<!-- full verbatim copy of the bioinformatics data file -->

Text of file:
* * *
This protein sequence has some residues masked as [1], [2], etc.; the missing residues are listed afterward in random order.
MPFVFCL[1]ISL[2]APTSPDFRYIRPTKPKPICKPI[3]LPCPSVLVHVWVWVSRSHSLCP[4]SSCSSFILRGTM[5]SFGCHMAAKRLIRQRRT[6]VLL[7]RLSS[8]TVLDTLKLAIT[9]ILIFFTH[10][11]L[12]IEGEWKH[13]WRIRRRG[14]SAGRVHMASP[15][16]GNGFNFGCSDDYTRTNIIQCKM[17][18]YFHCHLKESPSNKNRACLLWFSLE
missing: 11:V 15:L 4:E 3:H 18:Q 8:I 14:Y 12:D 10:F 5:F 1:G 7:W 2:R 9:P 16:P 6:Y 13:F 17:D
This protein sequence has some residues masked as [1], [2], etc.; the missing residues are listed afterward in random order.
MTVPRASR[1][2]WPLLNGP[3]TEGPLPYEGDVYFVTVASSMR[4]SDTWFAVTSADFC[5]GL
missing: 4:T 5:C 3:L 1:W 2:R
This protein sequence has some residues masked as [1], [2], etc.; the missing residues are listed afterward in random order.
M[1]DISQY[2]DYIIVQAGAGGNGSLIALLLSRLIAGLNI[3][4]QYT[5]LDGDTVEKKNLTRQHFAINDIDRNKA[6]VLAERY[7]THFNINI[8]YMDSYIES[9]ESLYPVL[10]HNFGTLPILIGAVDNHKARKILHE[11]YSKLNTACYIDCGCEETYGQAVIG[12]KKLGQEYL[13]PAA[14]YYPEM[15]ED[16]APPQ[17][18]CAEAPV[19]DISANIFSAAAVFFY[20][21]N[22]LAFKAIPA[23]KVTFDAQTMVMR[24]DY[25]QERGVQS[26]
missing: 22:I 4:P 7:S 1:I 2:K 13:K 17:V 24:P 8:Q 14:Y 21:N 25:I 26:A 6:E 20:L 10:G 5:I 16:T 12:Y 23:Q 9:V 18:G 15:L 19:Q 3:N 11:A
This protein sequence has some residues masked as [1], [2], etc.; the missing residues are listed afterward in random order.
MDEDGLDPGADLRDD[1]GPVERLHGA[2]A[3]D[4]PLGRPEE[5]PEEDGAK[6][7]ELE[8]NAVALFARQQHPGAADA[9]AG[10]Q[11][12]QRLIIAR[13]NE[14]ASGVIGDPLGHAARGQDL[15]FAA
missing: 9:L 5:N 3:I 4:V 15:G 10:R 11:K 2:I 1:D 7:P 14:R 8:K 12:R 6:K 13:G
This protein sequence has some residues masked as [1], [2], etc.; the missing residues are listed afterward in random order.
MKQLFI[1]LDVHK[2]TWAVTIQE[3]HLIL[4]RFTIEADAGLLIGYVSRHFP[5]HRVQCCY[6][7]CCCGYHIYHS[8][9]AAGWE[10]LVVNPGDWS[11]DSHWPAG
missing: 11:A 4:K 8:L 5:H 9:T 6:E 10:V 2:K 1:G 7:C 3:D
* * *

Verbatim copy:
This protein sequence has some residues masked as [1], [2], etc.; the missing residues are listed afterward in random order.
MPFVFCL[1]ISL[2]APTSPDFRYIRPTKPKPICKPI[3]LPCPSVLVHVWVWVSRSHSLCP[4]SSCSSFILRGTM[5]SFGCHMAAKRLIRQRRT[6]VLL[7]RLSS[8]TVLDTLKLAIT[9]ILIFFTH[10][11]L[12]IEGEWKH[13]WRIRRRG[14]SAGRVHMASP[15][16]GNGFNFGCSDDYTRTNIIQCKM[17][18]YFHCHLKESPSNKNRACLLWFSLE
missing: 11:V 15:L 4:E 3:H 18:Q 8:I 14:Y 12:D 10:F 5:F 1:G 7:W 2:R 9:P 16:P 6:Y 13:F 17:D
This protein sequence has some residues masked as [1], [2], etc.; the missing residues are listed afterward in random order.
MTVPRASR[1][2]WPLLNGP[3]TEGPLPYEGDVYFVTVASSMR[4]SDTWFAVTSADFC[5]GL
missing: 4:T 5:C 3:L 1:W 2:R
This protein sequence has some residues masked as [1], [2], etc.; the missing residues are listed afterward in random order.
M[1]DISQY[2]DYIIVQAGAGGNGSLIALLLSRLIAGLNI[3][4]QYT[5]LDGDTVEKKNLTRQHFAINDIDRNKA[6]VLAERY[7]THFNINI[8]YMDSYIES[9]ESLYPVL[10]HNFGTLPILIGAVDNHKARKILHE[11]YSKLNTACYIDCGCEETYGQAVIG[12]KKLGQEYL[13]PAA[14]YYPEM[15]ED[16]APPQ[17][18]CAEAPV[19]DISANIFSAAAVFFY[20][21]N[22]LAFKAIPA[23]KVTFDAQTMVMR[24]DY[25]QERGVQS[26]
missing: 22:I 4:P 7:S 1:I 2:K 13:K 17:V 24:P 8:Q 14:Y 21:N 25:I 26:A 6:E 20:L 10:G 5:I 16:T 12:Y 23:Q 9:V 18:G 15:L 19:Q 3:N 11:A
This protein sequence has some residues masked as [1], [2], etc.; the missing residues are listed afterward in random order.
MDEDGLDPGADLRDD[1]GPVERLHGA[2]A[3]D[4]PLGRPEE[5]PEEDGAK[6][7]ELE[8]NAVALFARQQHPGAADA[9]AG[10]Q[11][12]QRLIIAR[13]NE[14]ASGVIGDPLGHAARGQDL[15]FAA
missing: 9:L 5:N 3:I 4:V 15:G 10:R 11:K 2:I 1:D 7:P 14:R 8:K 12:R 6:K 13:G
This protein sequence has some residues masked as [1], [2], etc.; the missing residues are listed afterward in random order.
MKQLFI[1]LDVHK[2]TWAVTIQE[3]HLIL[4]RFTIEADAGLLIGYVSRHFP[5]HRVQCCY[6][7]CCCGYHIYHS[8][9]AAGWE[10]LVVNPGDWS[11]DSHWPAG
missing: 11:A 4:K 8:L 5:H 9:T 6:E 10:V 2:K 1:G 7:C 3:D